And a few comments popped up on Facebook here and there about how anyone could make a profit wholesaling their soap. So, I promised a little further look in COGS (cost of goods sold) and pricing handmade soap.
In order to wholesale successfully… Scratch that. In order to run a biz successfully, you have to know your costs so you can price your products properly. If you are guessing, it’s time to pick up the calculator and get it worked out. (Or, even better, finally get your inventory and costing software up and running.)
So, if you tired of guessing what your prices should be, read on. Need a bit more guidance that is super specific to your own costs, niche, and goals? Snag our pricing workbook and make your business dreams a reality …with the profit to match.
Laying out the COGS on our pretend Soothing Lavender Soap…
Let’s say we make soap in 50 lb blocks. We’re going use Brambleberry’s Lots of Lather Quick Mix (for the sake of easy math!), and for this little guide we’re going to work with our Soothing Lavender Soap product (which is completely and totally a figment of my imagination.)
This is a lot of math, feel free to skip over it. If there are errors in my math, I wouldn’t be surprised. It’s just a little illustration for the sake of showing how to hit your COGS. The meat of this post is really the last sections.
35 lbs of Lots of Lather Quick Mix is now listed at $72.80, and would cost us $32.08 shipping, which totals to $104.88. According to Brambleberry’s website, you need 80.6 oz of lye and 185 oz. of water for 35 lbs of Lots of Lather Quick Mix.
If we ordered the lye from Brambleberry, it would cost $30 + $12.73 shipping for six pounds. We only need a little more than five pounds, which ends up giving us $35.61.
Onwards, for our distilled water! We need 185 oz of Distilled Water (there are 128 oz in a gallon). It’s $1.79 per gallon at a local grocer, bringing our water cost to $2.59.
If we ordered lavender 40/42 essential oil from Brambleberry in five-pound quantities, the current cost is $280.00. However, the shipping is an extra $12.50. Bringing the total cost of five pounds of lavender 40/42 to $292.50. With a usage rate of 3%, we’d need 24 oz for a 50 lb batch of soap which would ring in at $87.84.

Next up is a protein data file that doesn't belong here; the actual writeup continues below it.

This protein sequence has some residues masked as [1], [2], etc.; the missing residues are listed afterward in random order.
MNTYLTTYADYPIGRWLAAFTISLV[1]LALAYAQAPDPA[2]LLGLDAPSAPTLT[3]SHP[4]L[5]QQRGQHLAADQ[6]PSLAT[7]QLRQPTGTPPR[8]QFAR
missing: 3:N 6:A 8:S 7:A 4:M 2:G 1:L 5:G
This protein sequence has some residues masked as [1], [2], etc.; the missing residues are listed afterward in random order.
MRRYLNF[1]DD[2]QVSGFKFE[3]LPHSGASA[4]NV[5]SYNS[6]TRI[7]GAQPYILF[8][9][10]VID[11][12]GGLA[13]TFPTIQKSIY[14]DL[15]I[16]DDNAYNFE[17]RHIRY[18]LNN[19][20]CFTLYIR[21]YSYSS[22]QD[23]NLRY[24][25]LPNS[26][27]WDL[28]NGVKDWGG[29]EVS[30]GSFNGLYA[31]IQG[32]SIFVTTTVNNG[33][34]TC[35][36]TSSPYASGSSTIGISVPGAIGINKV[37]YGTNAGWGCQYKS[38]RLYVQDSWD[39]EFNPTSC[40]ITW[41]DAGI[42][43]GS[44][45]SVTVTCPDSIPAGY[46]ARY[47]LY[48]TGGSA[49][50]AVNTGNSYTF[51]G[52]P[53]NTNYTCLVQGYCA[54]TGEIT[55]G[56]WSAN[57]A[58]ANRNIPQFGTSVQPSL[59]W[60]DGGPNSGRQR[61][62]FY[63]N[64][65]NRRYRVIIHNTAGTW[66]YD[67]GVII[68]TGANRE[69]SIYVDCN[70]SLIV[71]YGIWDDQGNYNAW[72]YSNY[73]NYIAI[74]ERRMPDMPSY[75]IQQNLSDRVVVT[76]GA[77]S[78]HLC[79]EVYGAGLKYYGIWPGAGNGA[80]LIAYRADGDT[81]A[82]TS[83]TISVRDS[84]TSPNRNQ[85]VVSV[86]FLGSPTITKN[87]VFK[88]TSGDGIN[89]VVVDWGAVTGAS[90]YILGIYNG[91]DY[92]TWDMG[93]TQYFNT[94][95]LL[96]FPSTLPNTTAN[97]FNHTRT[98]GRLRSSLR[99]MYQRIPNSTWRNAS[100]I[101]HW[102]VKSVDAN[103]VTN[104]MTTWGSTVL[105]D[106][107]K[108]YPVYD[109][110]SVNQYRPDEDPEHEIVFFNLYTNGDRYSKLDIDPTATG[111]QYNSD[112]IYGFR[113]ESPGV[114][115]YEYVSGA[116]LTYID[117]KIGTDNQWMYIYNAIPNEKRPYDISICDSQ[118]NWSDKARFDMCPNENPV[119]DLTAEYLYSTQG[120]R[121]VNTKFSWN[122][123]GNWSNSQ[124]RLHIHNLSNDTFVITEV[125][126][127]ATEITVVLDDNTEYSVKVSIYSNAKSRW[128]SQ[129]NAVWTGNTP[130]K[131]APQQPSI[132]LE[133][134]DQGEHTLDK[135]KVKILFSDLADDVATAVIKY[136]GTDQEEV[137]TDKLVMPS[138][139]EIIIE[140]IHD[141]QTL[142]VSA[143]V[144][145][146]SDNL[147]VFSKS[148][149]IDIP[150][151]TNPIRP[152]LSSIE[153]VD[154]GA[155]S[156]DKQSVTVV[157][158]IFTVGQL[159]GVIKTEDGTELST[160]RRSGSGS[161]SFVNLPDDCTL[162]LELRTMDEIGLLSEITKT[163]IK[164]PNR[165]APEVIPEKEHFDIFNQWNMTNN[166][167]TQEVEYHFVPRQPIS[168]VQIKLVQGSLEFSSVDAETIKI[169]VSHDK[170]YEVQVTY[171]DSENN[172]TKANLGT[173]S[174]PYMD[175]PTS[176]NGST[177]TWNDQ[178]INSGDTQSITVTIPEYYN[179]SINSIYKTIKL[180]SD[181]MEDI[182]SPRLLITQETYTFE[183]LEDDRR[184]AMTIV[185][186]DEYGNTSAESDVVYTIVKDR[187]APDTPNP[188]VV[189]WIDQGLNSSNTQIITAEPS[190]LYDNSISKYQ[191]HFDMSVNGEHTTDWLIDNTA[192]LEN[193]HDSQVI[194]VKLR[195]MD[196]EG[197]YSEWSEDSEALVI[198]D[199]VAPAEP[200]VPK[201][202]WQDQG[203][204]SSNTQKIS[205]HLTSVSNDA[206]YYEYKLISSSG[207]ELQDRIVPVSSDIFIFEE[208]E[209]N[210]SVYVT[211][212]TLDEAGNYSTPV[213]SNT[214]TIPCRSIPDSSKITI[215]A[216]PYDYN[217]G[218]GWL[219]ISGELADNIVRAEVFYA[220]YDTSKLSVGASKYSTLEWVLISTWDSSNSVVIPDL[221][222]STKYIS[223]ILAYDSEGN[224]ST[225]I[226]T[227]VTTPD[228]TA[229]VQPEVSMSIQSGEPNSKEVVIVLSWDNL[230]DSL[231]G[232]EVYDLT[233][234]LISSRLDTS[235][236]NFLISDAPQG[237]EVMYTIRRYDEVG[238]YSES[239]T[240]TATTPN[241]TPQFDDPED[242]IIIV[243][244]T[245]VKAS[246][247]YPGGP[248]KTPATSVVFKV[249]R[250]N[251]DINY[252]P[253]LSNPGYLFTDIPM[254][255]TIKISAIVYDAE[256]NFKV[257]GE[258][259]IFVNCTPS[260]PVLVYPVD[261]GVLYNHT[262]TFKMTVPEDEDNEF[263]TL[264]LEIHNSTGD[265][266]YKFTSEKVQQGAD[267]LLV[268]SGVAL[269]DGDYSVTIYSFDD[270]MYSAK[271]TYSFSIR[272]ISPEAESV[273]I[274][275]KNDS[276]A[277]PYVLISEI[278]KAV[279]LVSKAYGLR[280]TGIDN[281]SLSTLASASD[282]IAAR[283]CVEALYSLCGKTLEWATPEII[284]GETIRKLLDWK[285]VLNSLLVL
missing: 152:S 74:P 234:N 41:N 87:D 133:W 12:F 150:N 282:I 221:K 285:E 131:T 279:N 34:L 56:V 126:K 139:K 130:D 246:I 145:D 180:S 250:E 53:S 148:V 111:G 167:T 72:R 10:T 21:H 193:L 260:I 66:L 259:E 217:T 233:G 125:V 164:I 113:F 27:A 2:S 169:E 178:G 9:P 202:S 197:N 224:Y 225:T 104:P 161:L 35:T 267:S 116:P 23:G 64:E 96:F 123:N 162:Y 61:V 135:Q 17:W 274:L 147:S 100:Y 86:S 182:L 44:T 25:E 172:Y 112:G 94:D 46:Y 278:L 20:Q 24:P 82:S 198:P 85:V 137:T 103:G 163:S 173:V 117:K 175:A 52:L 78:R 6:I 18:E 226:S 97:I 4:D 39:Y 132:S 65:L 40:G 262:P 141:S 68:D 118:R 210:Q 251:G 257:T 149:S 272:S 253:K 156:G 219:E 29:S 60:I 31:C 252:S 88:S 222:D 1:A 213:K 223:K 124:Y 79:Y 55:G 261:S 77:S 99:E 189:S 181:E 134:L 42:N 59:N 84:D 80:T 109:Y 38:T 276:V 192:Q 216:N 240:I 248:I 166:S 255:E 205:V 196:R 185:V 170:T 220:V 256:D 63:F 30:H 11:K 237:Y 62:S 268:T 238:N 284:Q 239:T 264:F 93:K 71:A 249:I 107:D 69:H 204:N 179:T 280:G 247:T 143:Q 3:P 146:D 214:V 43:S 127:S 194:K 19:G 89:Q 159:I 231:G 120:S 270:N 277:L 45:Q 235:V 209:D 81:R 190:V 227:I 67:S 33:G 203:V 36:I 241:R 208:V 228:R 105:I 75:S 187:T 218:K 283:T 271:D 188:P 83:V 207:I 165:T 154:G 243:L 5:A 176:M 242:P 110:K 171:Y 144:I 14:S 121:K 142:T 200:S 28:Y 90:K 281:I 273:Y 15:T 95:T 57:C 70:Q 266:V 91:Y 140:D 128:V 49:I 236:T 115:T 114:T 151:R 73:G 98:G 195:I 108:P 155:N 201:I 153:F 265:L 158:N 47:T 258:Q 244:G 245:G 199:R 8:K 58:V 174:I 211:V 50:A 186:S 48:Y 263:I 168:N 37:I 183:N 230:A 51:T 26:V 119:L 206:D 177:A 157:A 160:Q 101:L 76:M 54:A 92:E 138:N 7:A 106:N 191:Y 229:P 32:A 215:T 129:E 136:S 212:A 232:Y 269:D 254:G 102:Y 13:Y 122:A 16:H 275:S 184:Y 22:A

So, our materials cost on 50 lbs of Soothing Lavender Soap, scented with Lavender 40/42 with no color added is $230.92. We’ll say 50 lbs of soap yields us 150 bars of 4.5 oz soap after curing and trimming. That makes our raw materials bar cost $1.54 each.
You’ll notice that I calculated shipping for each ingredient individually. If you run out of lavender essential oil and need to order it alone, you’ll be eating that shipping cost. It will happen, I promise you. It’s better to be safe than sorry when it comes to COGS.
For packaging costs, we’re going to do a custom printed soap box. My last order from Your Box Solution for Gratitude Soapery totaled out to $0.52 per box after shipping, so we’ll go with that. Bringing our total material + packaged cost to $2.06 per bar.
Now, it’s time to hit labor in the face.
We’ll say it takes an hour to weigh our ingredients, melt the oils, and make the soap from start to finish. And another hour to cut the soap and package it into boxes.
It’s my personal belief that production should never be calculated at less than $20/hour. I would never want a minimum wage worker making my products, and I would never want to pay myself minimum wage. So that makes labor costs on a batch $40, right?
Wrong. Labor costs more than just the amount of money the employee takes home, there are benefits, the cost of doing payroll, and taxes. Depending on the situation, this can add an addition 10 to 20% on the hourly wage. We’ll go with the middle road, and use 15%, bringing our hourly wage cost for production to $23 per hour. Two hours of labor means $46, to produce 150 bars, makes it $0.31 per bar.
Let’s add that to our current costs: $2.06 + $0.31 = $2.37 per bar.
And then there is overhead…
Overhead is the total cost of running our business, from the rent and utilities to advertising and education, and more. There’s a lot that goes into this number. I’m going to take the easy route and use 15% of the product cost, but ideally, you should have every single thing down pat here.
That brings our per bar cost to $2.73 for amazingly luscious best ever Soothing Lavender Soap.
If we retail this soap for $5 per bar, and wholesale keystone at $2.50, we aren’t making money – we are losing money. Even at $6 per bar retail ($3 per bar wholesale), that’s a $0.27 per bar profit. Um, that’s nuts!